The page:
Tackling years of coffee stain
I have to confess to being a big-time coffee drinker. I started out much younger than I should have, and I indulged far more often than was probably good for me. I’ve found living in Vietnam – where more coffee is produced than anywhere else on the planet – to be one permanent caffeine buzz, and I don’t go a day without a visit or five to the coffee pot.
The casualty has been my teeth. You can’t down that much coffee without your tooth enamel taking on an unpleasant shift to the yellow spectrum – and the frustrating thing is, it doesn’t brush off. No amount of toothpaste will remove the microscopic grinds from those tiny cracks and ridges, and the acidity in the coffee itself can contribute to a gradual wearing away of the bright outer layer, allowing the lemon-colored dentin underneath to shine unpleasantly through.
The upside to ruining my smile in Vietnam is that I’m ideally located to fix the problem. High-quality, international-standard dental care is quite affordable here, and superior teeth-whitening procedures can cost around a third of what a clinic would charge overseas for the same thing. I found that in Ho Chi Minh City I could restore my teeth back to their teenage hue at a reputable dentist’s without seriously affecting my café latte budget, and so I went ahead and booked a procedure.
There are a good number of methods for achieving whiter teeth, most of which require multiple treatments and religious maintenance regimes. At Dr. Do Dinh Hung’s HD Dental Center (www.drhung01.com) – recently relocated to palatial new premises on Cong Quynh – the most effective (and certainly the fastest) procedure available is the Brite Smile teeth bleaching system, which takes about two hours and allows you to leave the clinic with a significantly pearlier grin than you had when you arrived.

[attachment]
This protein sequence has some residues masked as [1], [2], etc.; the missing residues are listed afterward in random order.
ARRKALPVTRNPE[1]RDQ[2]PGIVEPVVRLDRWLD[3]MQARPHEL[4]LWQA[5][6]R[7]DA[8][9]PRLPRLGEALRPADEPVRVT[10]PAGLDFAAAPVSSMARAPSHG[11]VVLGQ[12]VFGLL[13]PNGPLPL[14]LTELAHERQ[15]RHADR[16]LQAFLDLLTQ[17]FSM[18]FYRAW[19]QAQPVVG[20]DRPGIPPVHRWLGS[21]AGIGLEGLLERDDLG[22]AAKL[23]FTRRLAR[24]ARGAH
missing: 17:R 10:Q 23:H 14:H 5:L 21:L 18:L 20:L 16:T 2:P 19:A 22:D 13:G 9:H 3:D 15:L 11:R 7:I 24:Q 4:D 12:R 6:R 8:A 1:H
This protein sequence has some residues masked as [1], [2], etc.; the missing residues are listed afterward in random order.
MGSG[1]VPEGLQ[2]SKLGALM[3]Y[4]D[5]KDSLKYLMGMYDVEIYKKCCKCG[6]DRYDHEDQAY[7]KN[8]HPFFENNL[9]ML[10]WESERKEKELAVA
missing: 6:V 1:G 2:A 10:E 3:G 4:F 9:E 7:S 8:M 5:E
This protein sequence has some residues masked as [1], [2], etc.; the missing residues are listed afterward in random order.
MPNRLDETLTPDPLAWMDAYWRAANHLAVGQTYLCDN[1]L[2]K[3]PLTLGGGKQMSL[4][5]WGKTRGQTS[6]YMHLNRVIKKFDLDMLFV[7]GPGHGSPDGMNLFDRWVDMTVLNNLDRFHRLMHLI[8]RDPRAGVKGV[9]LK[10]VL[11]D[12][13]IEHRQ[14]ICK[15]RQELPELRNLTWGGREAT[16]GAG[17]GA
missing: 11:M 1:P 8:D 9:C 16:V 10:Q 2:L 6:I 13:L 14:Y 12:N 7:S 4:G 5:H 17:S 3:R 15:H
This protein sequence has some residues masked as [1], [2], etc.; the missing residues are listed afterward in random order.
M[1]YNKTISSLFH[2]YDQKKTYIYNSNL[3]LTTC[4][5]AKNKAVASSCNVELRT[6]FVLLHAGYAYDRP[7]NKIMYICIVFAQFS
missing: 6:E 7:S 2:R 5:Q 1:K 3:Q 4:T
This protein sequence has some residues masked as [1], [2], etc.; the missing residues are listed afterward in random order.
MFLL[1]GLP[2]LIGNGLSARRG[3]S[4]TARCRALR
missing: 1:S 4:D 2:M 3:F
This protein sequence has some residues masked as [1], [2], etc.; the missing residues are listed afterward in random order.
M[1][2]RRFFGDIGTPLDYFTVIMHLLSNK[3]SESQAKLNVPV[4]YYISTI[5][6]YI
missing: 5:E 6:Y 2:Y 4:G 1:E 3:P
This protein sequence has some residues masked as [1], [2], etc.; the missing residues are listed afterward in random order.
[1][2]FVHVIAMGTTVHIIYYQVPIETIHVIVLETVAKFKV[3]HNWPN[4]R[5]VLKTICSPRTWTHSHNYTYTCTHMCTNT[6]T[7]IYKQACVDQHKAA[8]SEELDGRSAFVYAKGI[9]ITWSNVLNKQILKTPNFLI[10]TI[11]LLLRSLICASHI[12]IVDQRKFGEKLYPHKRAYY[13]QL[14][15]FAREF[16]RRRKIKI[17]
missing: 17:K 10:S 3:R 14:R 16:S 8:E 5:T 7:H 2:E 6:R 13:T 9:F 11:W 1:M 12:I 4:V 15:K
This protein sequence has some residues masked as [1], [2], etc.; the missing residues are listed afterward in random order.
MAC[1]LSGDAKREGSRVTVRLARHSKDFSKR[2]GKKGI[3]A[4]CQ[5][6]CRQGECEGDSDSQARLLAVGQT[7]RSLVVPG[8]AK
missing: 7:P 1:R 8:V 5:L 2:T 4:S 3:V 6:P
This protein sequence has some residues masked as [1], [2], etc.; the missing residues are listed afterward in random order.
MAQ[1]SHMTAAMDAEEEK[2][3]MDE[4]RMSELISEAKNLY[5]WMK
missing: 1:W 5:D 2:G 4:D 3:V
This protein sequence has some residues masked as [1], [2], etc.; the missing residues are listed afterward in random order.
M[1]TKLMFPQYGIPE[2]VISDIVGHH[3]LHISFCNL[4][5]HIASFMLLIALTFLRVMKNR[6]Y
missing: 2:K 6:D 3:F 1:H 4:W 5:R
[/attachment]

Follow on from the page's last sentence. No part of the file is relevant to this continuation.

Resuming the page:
While soaking your teeth in hydrogen peroxide may sound a tad extreme, the process is actually fairly gentle and optimized to reduce any discomfort. My dentist, Dr. Tuan Anh, gave my teeth a thorough visual once-over first to ensure there weren’t any undiscovered cavities that shouldn’t come into contact with the bleaching agent, and then gave me an initial polish to fully expose the surface of my teeth. I was laid back, fitted with a mouthpiece, and then the real work began.
The procedure was conducted in three parts, each 20 minutes in duration. My gums and lips were applied with a protective jelly, and then the hydrogen peroxide gel was smeared all over the surfaces of my teeth where the espresso had done its damage. As with most dental gels and pastes nowadays, the taste was light and pleasant – faintly minty.
What I hadn’t expected was that for most of the procedure I’d be lying undisturbed while a specially-designed blue-light lamp – looking not unlike a miniature sunbed – was positioned in front of my mouth to activate the gel and accelerate the oxidation process that would be removing the stain. Most people don’t exactly look forward to visits to the dentist, but in this case, lying there with my protective goggles on and the warm blue light shining on my teeth, the experience was mercifully comfortable. My only regret was that I didn’t bring any entertainment along with me – an hour can seem a long time, even if it is broken up periodically by the dentist coming over to swab the gel off, carrying with it the stain of cappuccinos past. If you’re thinking of having your teeth whitened, my best advice is to make sure you take a pair of headphones along with you: without the benefit of music, I just let myself drift off to sleep.
Sixty minutes later, the difference was obvious. Dr. Tuan Anh showed me a rack of artificial teeth dyed with the different enamel colors that occur in patients – according to the grading method, I’d moved from a slightly muddied A3 right up to a healthy A1 – about the lightest shade that teeth can be without looking artificial.
I can’t say that the procedure was unpleasant, although I did experience some mild pangs of sensitivity here and there during the bleaching process and for a short while afterwards. Patients are each presented with a tube of a rather tasty ointment to alleviate this problem. In fact, the only major issue I had was with the post-treatment care leaflet I was handed as I left, which explained that until the ‘protein pellicle layer’ over my tooth enamel reformed – a process that takes about a day – my teeth would be particularly sensitive to restaining. For 24 hours I needed to avoid eating or drinking anything that might discolor them again, including – drumroll – coffee.
Images by Ngoc Tran